Cheers, Paul
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Merlin
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Re: Some thoughts on Bernd's thoughts on stretch in fly lines

#52

Post by Merlin » Sat Oct 23, 2021 6:18 pm

Gordy

I'm sure we are not using the same input for the spring&marble model.
Let's have a look outside of the Board.

Merlin
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Charles Ritz, A Flyfisher's Life

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Re: Some thoughts on Bernd's thoughts on stretch in fly lines

#53

Post by gordonjudd » Tue Oct 26, 2021 3:42 pm

I'm sure we are not using the same input for the spring&marble model.
Daniel,
That was the case and we were also using different criteria to determine the lag value.

Using your symmetrical acceleration and deceleration values I get this force vs time response for 10 meters of line with a spring constant of 161 N/m (1.1% elongation value) and a 5 Kg mass.

The lag time to get an arbitrary sticking force of 2 pounds from the stretched line was around 83 ms in that simulation. As you noted the time would be much longer if you raised the rod tip to set the hook as we tend to do in Trout fishing.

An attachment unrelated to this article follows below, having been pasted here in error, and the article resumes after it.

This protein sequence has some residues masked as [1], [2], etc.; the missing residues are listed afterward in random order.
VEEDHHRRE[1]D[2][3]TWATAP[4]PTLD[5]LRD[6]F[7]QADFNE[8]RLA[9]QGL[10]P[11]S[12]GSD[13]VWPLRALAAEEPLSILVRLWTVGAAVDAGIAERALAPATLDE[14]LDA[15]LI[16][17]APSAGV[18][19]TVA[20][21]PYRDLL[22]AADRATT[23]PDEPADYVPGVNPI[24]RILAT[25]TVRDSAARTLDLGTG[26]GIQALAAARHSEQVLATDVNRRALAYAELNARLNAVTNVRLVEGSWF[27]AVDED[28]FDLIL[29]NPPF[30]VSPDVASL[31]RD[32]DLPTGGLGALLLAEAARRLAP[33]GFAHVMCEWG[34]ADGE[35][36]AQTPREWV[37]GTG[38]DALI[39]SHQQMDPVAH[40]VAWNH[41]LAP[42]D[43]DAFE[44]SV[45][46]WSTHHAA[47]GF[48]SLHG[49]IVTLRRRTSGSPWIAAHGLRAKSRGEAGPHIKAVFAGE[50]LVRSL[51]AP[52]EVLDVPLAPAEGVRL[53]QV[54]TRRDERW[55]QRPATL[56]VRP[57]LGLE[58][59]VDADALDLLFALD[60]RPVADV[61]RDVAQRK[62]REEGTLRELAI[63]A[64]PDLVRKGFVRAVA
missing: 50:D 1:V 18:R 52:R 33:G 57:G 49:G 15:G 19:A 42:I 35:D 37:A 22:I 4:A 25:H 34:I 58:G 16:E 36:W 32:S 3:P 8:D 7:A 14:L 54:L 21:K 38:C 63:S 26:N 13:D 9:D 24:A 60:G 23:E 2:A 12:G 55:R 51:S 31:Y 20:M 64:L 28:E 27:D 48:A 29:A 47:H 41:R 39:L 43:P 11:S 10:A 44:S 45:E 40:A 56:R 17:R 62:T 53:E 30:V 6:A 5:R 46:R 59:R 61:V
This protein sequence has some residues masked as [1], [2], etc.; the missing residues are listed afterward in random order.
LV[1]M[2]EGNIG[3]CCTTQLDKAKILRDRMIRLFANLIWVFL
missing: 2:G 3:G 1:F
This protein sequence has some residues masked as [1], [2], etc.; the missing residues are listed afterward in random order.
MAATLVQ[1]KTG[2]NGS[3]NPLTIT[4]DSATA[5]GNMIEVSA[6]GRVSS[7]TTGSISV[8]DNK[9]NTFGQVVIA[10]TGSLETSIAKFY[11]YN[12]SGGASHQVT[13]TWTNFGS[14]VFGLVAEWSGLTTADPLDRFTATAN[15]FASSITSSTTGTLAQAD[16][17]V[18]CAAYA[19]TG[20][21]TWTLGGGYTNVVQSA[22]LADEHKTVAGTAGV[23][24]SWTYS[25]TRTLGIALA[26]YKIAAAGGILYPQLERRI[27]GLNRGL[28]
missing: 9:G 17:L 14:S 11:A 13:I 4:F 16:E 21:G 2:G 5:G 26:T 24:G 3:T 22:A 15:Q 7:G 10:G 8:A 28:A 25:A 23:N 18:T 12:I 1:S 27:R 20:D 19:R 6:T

1p1%_force_equal_accel.jpg
1p1%_force_equal_accel.jpg (45.84 KiB) Viewed 321 times
Gordy

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Re: Some thoughts on Bernd's thoughts on stretch in fly lines

#54

Post by gordonjudd » Thu Oct 28, 2021 4:07 pm

The visco-elastic properties are described using something called the 'Loss Modulus'
James,
Have you been able to make any measurements on different lines with your Dynamic Mechanical Analysis test equipment?

I would be interested to see if the Loss Modulus of a line with a 5% elongation value is higher than a line with a 1% value for a 17.6 N load.

I have seen reports that good casters can get longer casting distances with low stretch lines and wonder if it is due to an internal energy loss mechanism. It would seem the tapering stretch in the line when casting would not produce much potential energy loss relative to its kinetic energy.

Gordy

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Re: Some thoughts on Bernd's thoughts on stretch in fly lines

#55

Post by James9118 » Fri Oct 29, 2021 9:08 am

Gordy,